Cairo’s Alabaster Mosque dominates the skyline of the largest city in Africa. The imposing building is situated in the middle of the Citadel, a prominent fortress that was built in the 19th century.
In 1830, Egyptian King Mohammad Ali Pasha ordered the construction of a mosque to strict Ottoman design. It is no accident that the external appearance of the Mosque is similar to that of the Hagia Sophia in Istanbul. The minarets of the Alabaster Mosque rise 84 metres into the sky and have become an integral part of Cairo’s silhouette.
The impressive interior of the building is illuminated by an enormous chandelier, a gift from the French King, Louis Philippe The Fifth. Today, the light of the original 365 oil lamps is powered by electricity, yet the great building still possesses a sublime atmosphere. The brilliance of the light augments the dimensions of the mosque to a breathtaking degree and the ceiling of the great prayer hall is over fifty metres high.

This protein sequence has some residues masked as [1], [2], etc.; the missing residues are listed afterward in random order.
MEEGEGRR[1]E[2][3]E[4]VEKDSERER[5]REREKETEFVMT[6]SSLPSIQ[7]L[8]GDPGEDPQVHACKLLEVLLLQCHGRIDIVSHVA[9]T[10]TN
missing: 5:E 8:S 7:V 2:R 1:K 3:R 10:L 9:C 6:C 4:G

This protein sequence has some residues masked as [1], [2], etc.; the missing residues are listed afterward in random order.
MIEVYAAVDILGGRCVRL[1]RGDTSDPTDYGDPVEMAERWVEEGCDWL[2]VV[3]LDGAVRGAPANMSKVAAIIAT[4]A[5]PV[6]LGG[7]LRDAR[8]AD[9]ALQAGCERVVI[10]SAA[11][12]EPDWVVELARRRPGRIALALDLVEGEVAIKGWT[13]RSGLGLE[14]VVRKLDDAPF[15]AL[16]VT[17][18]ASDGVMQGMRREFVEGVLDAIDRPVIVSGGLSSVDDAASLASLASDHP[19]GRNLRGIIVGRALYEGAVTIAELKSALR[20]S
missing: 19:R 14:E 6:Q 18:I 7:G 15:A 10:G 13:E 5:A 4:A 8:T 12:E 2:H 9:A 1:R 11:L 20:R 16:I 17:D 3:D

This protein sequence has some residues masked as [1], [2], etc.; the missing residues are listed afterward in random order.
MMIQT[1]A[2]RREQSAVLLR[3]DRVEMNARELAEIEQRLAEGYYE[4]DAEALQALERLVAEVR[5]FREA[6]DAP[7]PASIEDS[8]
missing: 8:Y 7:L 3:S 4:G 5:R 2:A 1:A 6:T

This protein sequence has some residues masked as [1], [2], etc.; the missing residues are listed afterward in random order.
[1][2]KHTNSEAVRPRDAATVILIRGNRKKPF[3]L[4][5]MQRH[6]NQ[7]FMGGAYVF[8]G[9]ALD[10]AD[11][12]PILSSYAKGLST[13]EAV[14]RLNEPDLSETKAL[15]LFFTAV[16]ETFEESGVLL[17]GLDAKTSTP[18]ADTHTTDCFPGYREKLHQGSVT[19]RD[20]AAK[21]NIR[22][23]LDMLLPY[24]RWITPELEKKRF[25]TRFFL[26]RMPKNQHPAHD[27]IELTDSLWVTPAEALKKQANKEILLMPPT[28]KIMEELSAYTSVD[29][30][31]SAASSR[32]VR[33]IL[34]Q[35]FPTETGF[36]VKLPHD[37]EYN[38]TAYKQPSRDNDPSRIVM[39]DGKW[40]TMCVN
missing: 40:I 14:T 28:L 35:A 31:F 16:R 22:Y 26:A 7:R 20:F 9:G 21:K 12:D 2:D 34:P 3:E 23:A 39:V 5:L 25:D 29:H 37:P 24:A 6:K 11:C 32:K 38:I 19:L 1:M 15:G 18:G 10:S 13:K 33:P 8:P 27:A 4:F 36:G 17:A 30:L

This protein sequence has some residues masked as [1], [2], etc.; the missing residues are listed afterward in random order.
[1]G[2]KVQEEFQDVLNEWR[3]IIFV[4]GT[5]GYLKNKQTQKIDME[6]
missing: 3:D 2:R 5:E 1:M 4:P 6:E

Beneath the central cupola is the dignified tomb of King Mohammed Ali. The royal casket is made of the finest Italian marble and is decorated with Turkish motifs.
Today, the Alabaster Mosque is considered to be one of the most beautiful examples of Egyptian Islamic-Ottoman architecture of the 19th century. It has lost none of its former shining magnificence.
Global Treasures - History's Most Protected Monuments - Heritage is our legacy from the past, what we live today, and what we pass on to future generations. Our cultural and natural heritage are both irreplaceable sources of life and inspiration. Places as unique and diverse as the wilds of East Africa's Serengeti, the Pyramids of Egypt, the Great Barrier Reef in Australia and the Baroque cathedrals of Latin America make up our world's heritage. Join us as we explore one of these protected monuments.